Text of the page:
This is heart-breaking in so many ways. It doesn't matter if a business is successful,pays the bills on time, is well-loved by neighbors - it still gets luxury steamroll treatment. Sickening.

Anonymous said...

I used to live at 68 Thompson - locals bars were Milady's, Berry's & Broome St. I left NYC for WV in '89, but it's still sad to hear about Milady's closing... I met my husband there... my now-30 yr old son played PacMan while standing on a chair... So, just saying "bye" to the 80's crowd & Frankie!

ray6342 said...

It was so sad waking up this afternoon to see the shots that I taken last night,and saying to myself"where will all the regulars go now ? The older folks that called Miladys home ,and the wonderful people that worked there.i'am tearing up just typing this

ray6342 said...

My girlfriend started there sixteen years ago,and last night it was all over.It was so sad knowing that last night would be the end. The great people that worked ,and went there as customers will be gone .Sad !

ray6342 said...

It was a funeral to say it all.To all of the beautiful people that worked there ,and to all of the great customers that went there,a hail and hearty farewell.The dream is over.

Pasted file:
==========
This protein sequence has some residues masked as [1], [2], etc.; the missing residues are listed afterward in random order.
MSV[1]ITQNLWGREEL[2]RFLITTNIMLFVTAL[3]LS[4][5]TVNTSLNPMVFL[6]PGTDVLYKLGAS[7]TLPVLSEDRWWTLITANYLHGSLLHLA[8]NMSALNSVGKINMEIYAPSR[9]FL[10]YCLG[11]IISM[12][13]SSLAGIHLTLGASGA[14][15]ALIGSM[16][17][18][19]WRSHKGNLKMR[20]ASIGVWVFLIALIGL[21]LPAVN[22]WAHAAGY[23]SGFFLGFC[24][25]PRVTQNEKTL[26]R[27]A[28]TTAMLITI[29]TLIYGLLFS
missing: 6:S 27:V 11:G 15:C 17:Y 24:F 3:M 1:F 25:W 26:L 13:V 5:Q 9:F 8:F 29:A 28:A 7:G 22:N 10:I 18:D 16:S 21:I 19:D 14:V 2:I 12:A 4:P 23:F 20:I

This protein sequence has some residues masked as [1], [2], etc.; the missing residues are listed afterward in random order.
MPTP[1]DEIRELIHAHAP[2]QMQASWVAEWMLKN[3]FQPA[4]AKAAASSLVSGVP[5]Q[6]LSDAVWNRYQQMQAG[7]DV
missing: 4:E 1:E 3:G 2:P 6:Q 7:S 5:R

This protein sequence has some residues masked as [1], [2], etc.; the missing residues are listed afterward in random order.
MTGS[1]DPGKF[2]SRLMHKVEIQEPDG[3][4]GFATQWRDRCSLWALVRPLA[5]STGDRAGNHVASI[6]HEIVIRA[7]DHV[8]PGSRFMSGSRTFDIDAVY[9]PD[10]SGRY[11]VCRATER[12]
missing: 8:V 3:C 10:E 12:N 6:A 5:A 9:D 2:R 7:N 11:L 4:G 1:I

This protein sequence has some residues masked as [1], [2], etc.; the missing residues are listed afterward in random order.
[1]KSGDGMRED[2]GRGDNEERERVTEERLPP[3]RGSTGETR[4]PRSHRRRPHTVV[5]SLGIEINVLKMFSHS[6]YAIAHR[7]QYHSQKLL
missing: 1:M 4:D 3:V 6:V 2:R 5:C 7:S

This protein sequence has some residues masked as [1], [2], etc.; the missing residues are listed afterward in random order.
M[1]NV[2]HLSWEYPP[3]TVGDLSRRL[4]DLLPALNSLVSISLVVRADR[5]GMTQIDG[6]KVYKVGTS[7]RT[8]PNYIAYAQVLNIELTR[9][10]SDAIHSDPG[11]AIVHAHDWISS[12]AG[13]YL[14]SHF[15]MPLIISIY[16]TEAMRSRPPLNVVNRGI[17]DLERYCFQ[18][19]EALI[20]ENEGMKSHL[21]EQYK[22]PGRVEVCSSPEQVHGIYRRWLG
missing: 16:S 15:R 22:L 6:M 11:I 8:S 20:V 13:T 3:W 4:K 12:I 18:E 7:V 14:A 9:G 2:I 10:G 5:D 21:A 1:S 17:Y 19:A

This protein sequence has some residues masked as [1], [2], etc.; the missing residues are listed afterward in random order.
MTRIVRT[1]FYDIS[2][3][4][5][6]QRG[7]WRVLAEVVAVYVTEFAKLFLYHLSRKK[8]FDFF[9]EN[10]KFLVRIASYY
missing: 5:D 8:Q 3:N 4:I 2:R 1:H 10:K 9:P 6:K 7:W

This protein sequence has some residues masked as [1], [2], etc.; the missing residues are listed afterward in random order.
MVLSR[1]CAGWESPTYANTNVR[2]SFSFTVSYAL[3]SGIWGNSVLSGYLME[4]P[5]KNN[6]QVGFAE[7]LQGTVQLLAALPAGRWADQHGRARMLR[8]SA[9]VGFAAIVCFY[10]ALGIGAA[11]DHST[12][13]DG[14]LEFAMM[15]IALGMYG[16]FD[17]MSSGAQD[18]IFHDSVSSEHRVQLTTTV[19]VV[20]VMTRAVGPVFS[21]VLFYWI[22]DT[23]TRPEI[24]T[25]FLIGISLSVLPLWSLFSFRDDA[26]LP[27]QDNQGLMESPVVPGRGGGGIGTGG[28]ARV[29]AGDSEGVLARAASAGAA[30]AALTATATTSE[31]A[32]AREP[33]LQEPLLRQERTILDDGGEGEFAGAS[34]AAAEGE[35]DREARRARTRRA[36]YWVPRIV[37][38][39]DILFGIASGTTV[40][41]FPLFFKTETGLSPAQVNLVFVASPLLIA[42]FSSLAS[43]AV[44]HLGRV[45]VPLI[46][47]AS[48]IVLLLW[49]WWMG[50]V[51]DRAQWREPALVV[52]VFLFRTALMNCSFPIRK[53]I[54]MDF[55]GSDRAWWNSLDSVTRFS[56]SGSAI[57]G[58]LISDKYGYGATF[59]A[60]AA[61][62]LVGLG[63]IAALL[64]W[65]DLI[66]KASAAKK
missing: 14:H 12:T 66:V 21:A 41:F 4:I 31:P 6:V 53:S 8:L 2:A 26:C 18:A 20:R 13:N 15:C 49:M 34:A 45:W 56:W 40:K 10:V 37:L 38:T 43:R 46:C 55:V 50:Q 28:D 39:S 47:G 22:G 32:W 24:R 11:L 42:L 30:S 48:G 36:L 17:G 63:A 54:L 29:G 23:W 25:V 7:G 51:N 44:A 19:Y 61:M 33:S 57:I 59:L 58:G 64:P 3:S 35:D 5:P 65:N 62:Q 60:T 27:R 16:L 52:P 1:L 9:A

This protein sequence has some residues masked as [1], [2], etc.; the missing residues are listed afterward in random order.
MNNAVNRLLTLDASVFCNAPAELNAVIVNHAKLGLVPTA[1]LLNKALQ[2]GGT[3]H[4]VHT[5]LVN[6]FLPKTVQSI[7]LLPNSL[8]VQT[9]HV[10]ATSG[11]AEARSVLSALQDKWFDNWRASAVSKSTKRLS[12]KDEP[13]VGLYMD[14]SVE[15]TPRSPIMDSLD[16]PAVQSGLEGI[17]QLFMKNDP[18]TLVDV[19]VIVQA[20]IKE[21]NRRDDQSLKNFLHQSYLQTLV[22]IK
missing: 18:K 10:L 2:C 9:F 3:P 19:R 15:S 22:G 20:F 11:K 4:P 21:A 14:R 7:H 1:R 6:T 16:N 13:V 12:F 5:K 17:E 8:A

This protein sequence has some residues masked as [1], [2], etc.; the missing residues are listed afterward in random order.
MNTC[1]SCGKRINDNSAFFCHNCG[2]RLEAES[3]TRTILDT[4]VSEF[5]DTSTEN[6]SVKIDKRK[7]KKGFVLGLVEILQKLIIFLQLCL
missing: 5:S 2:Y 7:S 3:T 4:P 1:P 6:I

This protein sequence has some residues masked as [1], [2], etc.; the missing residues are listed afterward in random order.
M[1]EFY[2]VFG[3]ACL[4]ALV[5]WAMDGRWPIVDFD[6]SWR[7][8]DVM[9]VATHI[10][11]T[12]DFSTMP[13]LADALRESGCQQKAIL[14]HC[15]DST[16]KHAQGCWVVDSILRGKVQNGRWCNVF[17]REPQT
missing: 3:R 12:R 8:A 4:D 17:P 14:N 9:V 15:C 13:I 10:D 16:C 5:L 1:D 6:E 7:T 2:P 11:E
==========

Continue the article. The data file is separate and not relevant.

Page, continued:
John K said...

Dear Anonymous at 10:59 AM,

Many of the "residents of all these 'luxury residential conversion' places" don't "walk around the streets." Some are parking their money in real estate as a high-end investment; some do get out and about but are ferried around everywhere; some are the very rich children of very rich people, and shop (or have personal shoppers who shop for them) at high-end stores, eat at high-end restaurants, club at the high-end private clubs, and have all other necessities addressed by assistants, concierge services, and online businesses like Fresh Direct.

The rest of us get glimpses of this lifestyle in a few reality shows, New York Times, WSJ, New Yorker, Observer, etc. articles and columns, but for the most part these new elites live in a closed off world. What was once very true of New York, that the rich lived side by side (with invisible walls, of course, of privilege, status, and sometimes, well, police protection) is changing, because under Bloomberg, the goal has been to clear the poor, working and middle classes OUT. Get them out of Manhattan, parts of Brooklyn, and wherever else real estate speculators and billionaires see potential.